Hi friends! In honor of Better Speech and Hearing Month, I have teamed up with Katie from Let’s Grow Speech to bring you a fun and information-packed series called Playing With Language designed to highlight easy ways to stimulate language that you can do at home with your little one! In case you missed them, so far in this series I have shared fun ways to Build Language with Sensory Play, tips on Building Language with Small World Play, Building Language with Art, and all about Building Language with Music. And don’t forget to check out Katie’s posts- she’s written about storytelling, pretending with playdough, building activities, and playing outdoors. Today, for the last post in our series, I’m sharing tips and tricks for Building Language in the Kitchen!
Involving your children in the kitchen is a wonderful way to encourage language development. Cooking gives me plenty of opportunities to introduce descriptive vocabulary as I talk about all the ingredients and give the twins an opportunity to experiment with them. They get a chance to observe, demonstrate, and use action words such as stir, mix, cut, and roll. Cooking is a great way to work on sequencing and storytelling as you discuss and recall the steps in a recipe, and if more than one child is involved it is a great time to practice social language (“May I have a turn?”). Older children can practice finding and reading recipes, gathering the necessary ingredients, and even writing their own recipes for higher-level language and literacy activities.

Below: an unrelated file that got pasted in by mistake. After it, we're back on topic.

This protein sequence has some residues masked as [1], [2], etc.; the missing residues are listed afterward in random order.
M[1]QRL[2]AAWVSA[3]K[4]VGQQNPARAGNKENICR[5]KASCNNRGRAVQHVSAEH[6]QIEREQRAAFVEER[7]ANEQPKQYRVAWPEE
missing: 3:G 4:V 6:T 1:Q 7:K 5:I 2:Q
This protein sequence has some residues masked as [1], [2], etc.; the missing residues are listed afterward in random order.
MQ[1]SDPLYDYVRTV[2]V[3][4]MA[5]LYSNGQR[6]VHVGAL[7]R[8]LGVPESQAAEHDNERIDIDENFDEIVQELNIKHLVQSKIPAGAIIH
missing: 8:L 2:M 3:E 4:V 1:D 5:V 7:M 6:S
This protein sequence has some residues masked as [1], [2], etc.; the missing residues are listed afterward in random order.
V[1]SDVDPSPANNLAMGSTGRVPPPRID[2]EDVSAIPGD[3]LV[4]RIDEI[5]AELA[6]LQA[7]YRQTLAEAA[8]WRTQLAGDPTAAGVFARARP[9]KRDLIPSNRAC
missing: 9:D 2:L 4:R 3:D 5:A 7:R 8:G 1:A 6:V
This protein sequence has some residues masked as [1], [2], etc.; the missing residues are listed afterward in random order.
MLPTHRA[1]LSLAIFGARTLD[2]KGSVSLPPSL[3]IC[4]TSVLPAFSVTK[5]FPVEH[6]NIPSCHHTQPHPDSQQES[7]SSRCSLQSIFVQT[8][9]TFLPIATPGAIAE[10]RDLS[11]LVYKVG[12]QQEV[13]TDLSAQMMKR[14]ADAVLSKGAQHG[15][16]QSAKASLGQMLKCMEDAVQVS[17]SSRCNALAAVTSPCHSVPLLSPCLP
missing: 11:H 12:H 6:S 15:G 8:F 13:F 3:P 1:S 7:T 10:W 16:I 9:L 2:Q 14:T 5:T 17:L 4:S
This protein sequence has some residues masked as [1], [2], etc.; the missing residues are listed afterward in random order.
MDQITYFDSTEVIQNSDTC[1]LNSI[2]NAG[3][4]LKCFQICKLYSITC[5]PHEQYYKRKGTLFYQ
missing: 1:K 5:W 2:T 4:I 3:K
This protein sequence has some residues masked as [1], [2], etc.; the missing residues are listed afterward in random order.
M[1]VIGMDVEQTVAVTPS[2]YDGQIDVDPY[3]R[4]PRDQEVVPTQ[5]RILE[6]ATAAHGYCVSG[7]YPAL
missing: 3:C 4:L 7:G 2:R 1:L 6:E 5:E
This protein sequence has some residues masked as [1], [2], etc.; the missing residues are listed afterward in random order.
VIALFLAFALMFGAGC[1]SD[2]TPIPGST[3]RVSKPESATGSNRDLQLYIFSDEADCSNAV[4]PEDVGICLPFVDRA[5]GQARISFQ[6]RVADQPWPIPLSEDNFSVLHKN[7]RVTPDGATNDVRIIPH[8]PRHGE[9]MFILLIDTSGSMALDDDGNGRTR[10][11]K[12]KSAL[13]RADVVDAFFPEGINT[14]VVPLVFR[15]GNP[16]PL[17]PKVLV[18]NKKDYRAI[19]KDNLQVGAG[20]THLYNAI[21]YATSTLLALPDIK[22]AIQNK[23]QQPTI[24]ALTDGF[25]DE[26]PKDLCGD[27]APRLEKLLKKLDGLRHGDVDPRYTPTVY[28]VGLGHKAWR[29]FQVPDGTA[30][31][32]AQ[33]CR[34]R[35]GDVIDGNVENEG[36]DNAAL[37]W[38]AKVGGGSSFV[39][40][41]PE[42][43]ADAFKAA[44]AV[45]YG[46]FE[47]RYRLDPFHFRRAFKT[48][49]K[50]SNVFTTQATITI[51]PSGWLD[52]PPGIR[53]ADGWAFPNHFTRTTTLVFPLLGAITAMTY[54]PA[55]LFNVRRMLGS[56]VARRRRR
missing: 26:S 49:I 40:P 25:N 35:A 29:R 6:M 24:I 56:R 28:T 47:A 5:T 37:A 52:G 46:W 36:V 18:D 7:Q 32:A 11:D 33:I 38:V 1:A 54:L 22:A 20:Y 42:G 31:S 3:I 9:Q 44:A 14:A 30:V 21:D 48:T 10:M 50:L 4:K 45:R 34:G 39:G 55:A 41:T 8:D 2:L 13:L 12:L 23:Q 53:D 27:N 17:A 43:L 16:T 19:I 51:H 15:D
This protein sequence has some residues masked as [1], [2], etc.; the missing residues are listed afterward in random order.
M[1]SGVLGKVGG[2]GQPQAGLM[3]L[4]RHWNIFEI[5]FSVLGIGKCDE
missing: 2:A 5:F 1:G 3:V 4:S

This post contains an affiliate link for your convenience.
When choosing recipes to use for language stimulation activities, here are a few tips to keep in mind:
Choose recipes with a few simple ingredients.
I like to use a mix of familiar and novel ingredients to keep the kids learning new vocabulary and (hopefully) tasting new things to expand their toddler palates. However, too many new tastes at once might be off-putting or overwhelming for some kids. You know your child- choose accordingly! A good example might be making a simple fruit salad using a few favorite fruits and then a new one that your child can help you pick out at the grocery store or farmer’s market.